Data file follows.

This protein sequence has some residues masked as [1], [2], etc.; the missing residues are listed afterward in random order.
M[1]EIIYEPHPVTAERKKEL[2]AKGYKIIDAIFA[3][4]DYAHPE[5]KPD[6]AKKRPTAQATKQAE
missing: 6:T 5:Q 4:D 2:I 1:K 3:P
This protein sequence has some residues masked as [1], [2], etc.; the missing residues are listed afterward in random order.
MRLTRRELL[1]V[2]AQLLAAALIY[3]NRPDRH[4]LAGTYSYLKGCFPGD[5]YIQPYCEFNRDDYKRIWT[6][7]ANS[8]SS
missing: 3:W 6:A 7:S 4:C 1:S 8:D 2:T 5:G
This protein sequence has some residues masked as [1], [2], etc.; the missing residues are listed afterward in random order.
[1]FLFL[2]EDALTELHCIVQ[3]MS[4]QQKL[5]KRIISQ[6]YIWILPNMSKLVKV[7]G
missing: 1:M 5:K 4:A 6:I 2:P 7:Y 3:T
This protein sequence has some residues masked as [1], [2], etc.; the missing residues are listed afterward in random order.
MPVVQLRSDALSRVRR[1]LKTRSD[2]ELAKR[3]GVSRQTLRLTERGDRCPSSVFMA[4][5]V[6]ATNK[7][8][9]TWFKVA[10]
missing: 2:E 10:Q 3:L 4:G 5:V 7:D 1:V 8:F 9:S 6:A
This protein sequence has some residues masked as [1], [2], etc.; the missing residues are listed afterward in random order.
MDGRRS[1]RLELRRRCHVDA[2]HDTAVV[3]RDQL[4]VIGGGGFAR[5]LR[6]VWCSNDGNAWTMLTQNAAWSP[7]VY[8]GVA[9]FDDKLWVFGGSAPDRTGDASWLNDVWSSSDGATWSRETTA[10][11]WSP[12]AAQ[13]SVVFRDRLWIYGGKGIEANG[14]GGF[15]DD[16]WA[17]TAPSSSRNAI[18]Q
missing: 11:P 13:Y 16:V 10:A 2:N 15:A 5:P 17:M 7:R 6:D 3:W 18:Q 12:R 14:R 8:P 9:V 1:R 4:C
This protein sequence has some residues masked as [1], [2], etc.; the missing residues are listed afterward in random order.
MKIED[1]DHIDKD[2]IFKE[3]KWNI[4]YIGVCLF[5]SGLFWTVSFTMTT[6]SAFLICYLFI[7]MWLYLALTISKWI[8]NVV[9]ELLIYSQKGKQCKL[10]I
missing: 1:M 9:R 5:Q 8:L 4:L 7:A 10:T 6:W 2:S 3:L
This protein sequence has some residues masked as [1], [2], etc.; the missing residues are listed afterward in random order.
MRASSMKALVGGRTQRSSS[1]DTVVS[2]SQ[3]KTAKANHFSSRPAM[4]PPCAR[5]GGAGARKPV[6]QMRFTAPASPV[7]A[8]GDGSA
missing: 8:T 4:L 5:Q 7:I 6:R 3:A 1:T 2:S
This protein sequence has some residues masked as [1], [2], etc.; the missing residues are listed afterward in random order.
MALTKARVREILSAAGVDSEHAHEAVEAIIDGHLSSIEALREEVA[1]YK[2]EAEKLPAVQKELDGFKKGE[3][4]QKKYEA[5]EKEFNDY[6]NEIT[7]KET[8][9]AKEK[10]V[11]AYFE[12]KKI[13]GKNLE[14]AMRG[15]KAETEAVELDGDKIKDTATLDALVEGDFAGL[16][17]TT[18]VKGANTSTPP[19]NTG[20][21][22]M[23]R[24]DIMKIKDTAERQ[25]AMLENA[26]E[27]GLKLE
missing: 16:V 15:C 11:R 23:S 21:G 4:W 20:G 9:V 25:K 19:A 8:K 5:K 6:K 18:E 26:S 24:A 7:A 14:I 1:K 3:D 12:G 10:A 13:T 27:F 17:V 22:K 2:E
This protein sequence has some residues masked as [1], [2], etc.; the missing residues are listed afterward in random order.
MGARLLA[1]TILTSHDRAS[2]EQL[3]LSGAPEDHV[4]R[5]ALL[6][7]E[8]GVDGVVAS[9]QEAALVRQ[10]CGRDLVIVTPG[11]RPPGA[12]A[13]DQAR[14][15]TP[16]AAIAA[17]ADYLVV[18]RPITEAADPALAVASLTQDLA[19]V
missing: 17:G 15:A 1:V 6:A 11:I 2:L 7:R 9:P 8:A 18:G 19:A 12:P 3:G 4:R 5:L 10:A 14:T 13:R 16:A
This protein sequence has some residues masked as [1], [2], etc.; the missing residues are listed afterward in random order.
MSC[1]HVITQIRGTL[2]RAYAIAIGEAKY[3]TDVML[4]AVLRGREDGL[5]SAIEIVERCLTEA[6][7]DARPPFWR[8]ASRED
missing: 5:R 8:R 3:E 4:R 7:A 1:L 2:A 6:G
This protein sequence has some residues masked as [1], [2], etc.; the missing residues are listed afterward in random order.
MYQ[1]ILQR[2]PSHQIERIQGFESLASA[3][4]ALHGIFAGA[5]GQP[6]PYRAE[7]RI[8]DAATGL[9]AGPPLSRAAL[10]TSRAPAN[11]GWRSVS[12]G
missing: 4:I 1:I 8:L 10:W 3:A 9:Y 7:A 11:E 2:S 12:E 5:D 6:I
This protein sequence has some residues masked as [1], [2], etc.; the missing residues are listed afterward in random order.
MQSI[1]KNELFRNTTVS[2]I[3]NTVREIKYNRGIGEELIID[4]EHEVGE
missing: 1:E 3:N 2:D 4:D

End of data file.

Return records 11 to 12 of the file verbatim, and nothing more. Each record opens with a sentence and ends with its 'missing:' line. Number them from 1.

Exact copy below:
This protein sequence has some residues masked as [1], [2], etc.; the missing residues are listed afterward in random order.
MYQ[1]ILQR[2]PSHQIERIQGFESLASA[3][4]ALHGIFAGA[5]GQP[6]PYRAE[7]RI[8]DAATGL[9]AGPPLSRAAL[10]TSRAPAN[11]GWRSVS[12]G
missing: 4:I 1:I 8:L 10:W 3:A 9:Y 7:A 11:E 2:S 12:E 5:D 6:I
This protein sequence has some residues masked as [1], [2], etc.; the missing residues are listed afterward in random order.
MQSI[1]KNELFRNTTVS[2]I[3]NTVREIKYNRGIGEELIID[4]EHEVGE
missing: 1:E 3:N 2:D 4:D